October 2, 2020
The Road Ahead Recap: How is the IT World Responding in this Time of Crisis?
Last week, Megan Shipley, Managing Director at LeapPoint, attended BDI & Workfront’s ITWorks: The Road Ahead as a panelist, alongside Diana Kelley, CTO & Co-Founder at Security Curve. With the current environment of disruption and uncertainty, the moderator focused on business continuity and the new level of prioritization, sparking insightful conversations from Shipley, Kelley and the audience.
The panelist spoke about how large enterprise companies adapted and quickly executed shifts to working from home and how organizational leaders continue to automate processes, centralize communications, resources and efforts to define clear priorities to achieve their goals.
Below you will find an overview of the most popular questions from the session and a summary of the discussed topics.
What has been the most significant thing you have seen in this transition from crisis to productivity?
“At LeapPoint, we have always been a remote company,” explained Megan Shipley. “It was very interesting to observe what happened within our customer base. The real thing that stuck out to me is how much we rely on that tribal knowledge, specifically in-person communication. I can no longer walk over to your desk and explain to you where you need to go to find this file. In-person meeting advice becomes a 30-minute discussion (via zoom), and now that we are distributed, it’s even more of a problem.”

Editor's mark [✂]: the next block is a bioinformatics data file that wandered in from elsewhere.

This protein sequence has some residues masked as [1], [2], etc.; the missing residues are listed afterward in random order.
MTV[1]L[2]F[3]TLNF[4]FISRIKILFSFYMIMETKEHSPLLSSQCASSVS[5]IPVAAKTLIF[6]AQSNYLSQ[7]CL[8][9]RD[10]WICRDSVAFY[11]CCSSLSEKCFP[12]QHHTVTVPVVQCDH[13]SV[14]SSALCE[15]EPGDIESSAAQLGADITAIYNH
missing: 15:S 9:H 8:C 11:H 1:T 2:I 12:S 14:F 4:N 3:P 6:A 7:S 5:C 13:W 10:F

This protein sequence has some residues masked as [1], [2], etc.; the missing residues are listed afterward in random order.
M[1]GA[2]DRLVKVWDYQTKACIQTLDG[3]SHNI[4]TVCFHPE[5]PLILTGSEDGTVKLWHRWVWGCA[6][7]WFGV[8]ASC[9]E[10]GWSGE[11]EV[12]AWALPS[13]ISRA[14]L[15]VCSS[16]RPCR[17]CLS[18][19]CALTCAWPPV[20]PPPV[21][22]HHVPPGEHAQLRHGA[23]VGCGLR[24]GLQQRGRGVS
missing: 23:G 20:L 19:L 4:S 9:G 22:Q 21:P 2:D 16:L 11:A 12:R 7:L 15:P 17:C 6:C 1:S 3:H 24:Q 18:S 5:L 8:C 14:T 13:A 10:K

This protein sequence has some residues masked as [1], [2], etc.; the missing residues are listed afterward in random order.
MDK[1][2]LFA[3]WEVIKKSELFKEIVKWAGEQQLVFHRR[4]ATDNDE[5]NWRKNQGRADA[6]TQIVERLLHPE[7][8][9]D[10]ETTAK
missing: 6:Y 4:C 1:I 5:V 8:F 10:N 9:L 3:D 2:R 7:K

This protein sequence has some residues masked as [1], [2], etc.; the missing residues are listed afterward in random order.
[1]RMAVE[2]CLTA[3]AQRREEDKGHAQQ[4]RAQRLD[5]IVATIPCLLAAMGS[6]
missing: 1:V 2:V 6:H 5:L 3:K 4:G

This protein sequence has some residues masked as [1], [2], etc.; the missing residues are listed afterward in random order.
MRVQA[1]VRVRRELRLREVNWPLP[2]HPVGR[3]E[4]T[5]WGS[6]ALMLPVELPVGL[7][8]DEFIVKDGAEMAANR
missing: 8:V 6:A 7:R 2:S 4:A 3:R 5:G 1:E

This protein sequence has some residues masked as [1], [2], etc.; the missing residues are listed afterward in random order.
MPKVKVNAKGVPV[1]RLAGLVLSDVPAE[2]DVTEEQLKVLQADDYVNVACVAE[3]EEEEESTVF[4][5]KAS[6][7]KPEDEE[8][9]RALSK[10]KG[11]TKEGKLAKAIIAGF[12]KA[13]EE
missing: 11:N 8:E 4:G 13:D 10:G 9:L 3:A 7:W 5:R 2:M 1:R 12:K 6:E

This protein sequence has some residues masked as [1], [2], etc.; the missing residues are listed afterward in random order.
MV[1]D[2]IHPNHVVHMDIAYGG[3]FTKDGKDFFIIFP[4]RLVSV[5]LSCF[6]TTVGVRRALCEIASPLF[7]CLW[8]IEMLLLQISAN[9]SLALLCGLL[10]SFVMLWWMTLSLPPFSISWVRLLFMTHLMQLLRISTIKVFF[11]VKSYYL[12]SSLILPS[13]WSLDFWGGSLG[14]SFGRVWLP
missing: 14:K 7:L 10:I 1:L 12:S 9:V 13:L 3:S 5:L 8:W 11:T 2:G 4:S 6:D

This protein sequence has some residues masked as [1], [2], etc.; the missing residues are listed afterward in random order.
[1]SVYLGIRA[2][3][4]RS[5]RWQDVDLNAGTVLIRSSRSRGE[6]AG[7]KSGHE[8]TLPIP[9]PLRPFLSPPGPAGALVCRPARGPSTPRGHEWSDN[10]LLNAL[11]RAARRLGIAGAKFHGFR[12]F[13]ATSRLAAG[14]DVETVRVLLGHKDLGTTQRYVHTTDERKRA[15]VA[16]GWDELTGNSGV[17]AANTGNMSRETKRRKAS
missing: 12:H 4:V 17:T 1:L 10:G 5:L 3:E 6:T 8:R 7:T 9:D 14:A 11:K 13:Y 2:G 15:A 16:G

One major question was insight into work-life balance: Do you have any best practices or tips to make sure you are not working too much or overly productive?
“We have done some very deliberate things internally to the point where we enable people to turn off slack notifications,” said Megan Shipley. “We walked through how to turn this off for very specific hours because people were getting pings at all hours of the night and over the weekend. If I enable myself to turn those notifications off, I’m not as tempted to respond. Some of it is corporate culture and expectations. Still, some of it’s on ourselves to enable people to disconnect a little bit easier. I think that’s valuable.”
What are some things you have found that have helped to keep your team productive and on track to further these essential business objectives, especially when we’re all working separately from each other?
Shipley enthusiastically spoke of a book she referenced in a recent webinar. “A great book, Essentialism by Greg Cohen, offers this anecdote that the word priority and the Latin root was never meant to be plural, it was only singular priority, meaning the single most important thing. And then in English, we’ve added the ‘ies.’ And somehow that’s manifested in this idea that we can do all these things because they’re all priorities. And so I’m very explicit right now about what is essential versus urgent. And what is most impactful and setting your goals and connecting on those is super important.”
What have you seen that has worked well for building relationships virtually?
“We were doing virtual coffee meetings,” said Diana Kelly, former CTO at Microsoft. “Once a week, they would be half an hour, people were having coffee connections. There were plank challenges for people and workouts, too. I am not kidding. A woman who lives in New Hampshire, who can hold a plank for 19 minutes, was just scary…but it really helps people come together more as human beings and creates relationships.”
Teams are challenged to work more efficiently globally than ever before. During this panel discussion, the overarching message was one of adapting, staying inspired, and continuing to find the most effective strategies in the new work-from-home environment.
As we continue working through this crisis, organizations must continue to educate their teams and find ways to interact with them even while working remotely. If you would like to learn more about LeapPoint and connect with our team, email us at firstname.lastname@example.org.